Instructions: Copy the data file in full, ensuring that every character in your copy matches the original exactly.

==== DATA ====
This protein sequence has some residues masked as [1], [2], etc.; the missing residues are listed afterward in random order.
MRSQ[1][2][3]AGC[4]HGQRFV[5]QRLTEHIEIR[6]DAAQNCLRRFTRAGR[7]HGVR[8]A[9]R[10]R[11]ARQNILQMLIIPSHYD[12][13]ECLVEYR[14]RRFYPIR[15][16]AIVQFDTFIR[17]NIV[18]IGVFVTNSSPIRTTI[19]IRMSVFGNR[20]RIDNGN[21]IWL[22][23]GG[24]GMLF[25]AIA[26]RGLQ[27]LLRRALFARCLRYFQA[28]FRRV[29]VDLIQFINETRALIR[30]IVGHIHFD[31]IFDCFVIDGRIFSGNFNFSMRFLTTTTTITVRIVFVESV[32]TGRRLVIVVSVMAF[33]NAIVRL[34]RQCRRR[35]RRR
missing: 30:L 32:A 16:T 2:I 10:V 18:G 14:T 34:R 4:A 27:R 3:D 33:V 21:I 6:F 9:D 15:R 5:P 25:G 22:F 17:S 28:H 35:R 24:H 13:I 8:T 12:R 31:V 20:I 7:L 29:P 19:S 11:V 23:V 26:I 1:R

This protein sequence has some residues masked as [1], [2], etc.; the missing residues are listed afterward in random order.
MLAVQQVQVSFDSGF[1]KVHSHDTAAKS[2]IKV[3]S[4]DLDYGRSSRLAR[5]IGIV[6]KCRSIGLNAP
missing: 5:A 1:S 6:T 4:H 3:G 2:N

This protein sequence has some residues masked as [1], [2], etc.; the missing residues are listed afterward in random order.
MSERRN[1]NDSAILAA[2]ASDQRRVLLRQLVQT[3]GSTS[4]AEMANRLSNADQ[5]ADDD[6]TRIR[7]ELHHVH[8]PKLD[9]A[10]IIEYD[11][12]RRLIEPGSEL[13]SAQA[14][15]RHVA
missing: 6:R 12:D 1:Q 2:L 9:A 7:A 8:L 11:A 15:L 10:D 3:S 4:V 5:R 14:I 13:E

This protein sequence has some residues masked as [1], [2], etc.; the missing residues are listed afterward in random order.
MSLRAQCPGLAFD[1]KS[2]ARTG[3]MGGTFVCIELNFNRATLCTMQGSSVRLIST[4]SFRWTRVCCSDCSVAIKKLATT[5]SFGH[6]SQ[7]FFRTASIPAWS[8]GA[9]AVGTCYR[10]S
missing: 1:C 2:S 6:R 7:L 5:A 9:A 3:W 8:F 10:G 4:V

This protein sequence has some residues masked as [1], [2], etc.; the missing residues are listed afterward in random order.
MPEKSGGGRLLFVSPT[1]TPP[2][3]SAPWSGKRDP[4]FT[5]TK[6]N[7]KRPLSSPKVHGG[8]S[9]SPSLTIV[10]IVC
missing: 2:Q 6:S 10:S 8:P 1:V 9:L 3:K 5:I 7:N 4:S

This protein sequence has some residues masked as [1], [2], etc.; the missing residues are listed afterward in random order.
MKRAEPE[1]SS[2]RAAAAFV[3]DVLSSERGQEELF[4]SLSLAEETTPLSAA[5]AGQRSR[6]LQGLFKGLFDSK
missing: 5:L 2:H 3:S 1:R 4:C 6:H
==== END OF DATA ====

This protein sequence has some residues masked as [1], [2], etc.; the missing residues are listed afterward in random order.
MRSQ[1][2][3]AGC[4]HGQRFV[5]QRLTEHIEIR[6]DAAQNCLRRFTRAGR[7]HGVR[8]A[9]R[10]R[11]ARQNILQMLIIPSHYD[12][13]ECLVEYR[14]RRFYPIR[15][16]AIVQFDTFIR[17]NIV[18]IGVFVTNSSPIRTTI[19]IRMSVFGNR[20]RIDNGN[21]IWL[22][23]GG[24]GMLF[25]AIA[26]RGLQ[27]LLRRALFARCLRYFQA[28]FRRV[29]VDLIQFINETRALIR[30]IVGHIHFD[31]IFDCFVIDGRIFSGNFNFSMRFLTTTTTITVRIVFVESV[32]TGRRLVIVVSVMAF[33]NAIVRL[34]RQCRRR[35]RRR
missing: 30:L 32:A 16:T 2:I 10:V 18:G 14:T 34:R 4:A 27:R 3:D 33:V 21:I 6:F 9:D 15:R 5:P 25:G 22:F 17:S 28:H 35:R 24:H 13:I 8:T 12:R 31:V 20:I 7:L 29:P 19:S 11:V 23:V 26:I 1:R

This protein sequence has some residues masked as [1], [2], etc.; the missing residues are listed afterward in random order.
MLAVQQVQVSFDSGF[1]KVHSHDTAAKS[2]IKV[3]S[4]DLDYGRSSRLAR[5]IGIV[6]KCRSIGLNAP
missing: 5:A 1:S 6:T 4:H 3:G 2:N

This protein sequence has some residues masked as [1], [2], etc.; the missing residues are listed afterward in random order.
MSERRN[1]NDSAILAA[2]ASDQRRVLLRQLVQT[3]GSTS[4]AEMANRLSNADQ[5]ADDD[6]TRIR[7]ELHHVH[8]PKLD[9]A[10]IIEYD[11][12]RRLIEPGSEL[13]SAQA[14][15]RHVA
missing: 6:R 12:D 1:Q 2:L 9:A 7:A 8:L 11:A 15:L 10:D 3:S 4:V 5:R 14:I 13:E

This protein sequence has some residues masked as [1], [2], etc.; the missing residues are listed afterward in random order.
MSLRAQCPGLAFD[1]KS[2]ARTG[3]MGGTFVCIELNFNRATLCTMQGSSVRLIST[4]SFRWTRVCCSDCSVAIKKLATT[5]SFGH[6]SQ[7]FFRTASIPAWS[8]GA[9]AVGTCYR[10]S
missing: 1:C 2:S 6:R 7:L 5:A 9:A 3:W 8:F 10:G 4:V

This protein sequence has some residues masked as [1], [2], etc.; the missing residues are listed afterward in random order.
MPEKSGGGRLLFVSPT[1]TPP[2][3]SAPWSGKRDP[4]FT[5]TK[6]N[7]KRPLSSPKVHGG[8]S[9]SPSLTIV[10]IVC
missing: 2:Q 6:S 10:S 8:P 1:V 9:L 3:K 5:I 7:N 4:S

This protein sequence has some residues masked as [1], [2], etc.; the missing residues are listed afterward in random order.
MKRAEPE[1]SS[2]RAAAAFV[3]DVLSSERGQEELF[4]SLSLAEETTPLSAA[5]AGQRSR[6]LQGLFKGLFDSK
missing: 5:L 2:H 3:S 1:R 4:C 6:H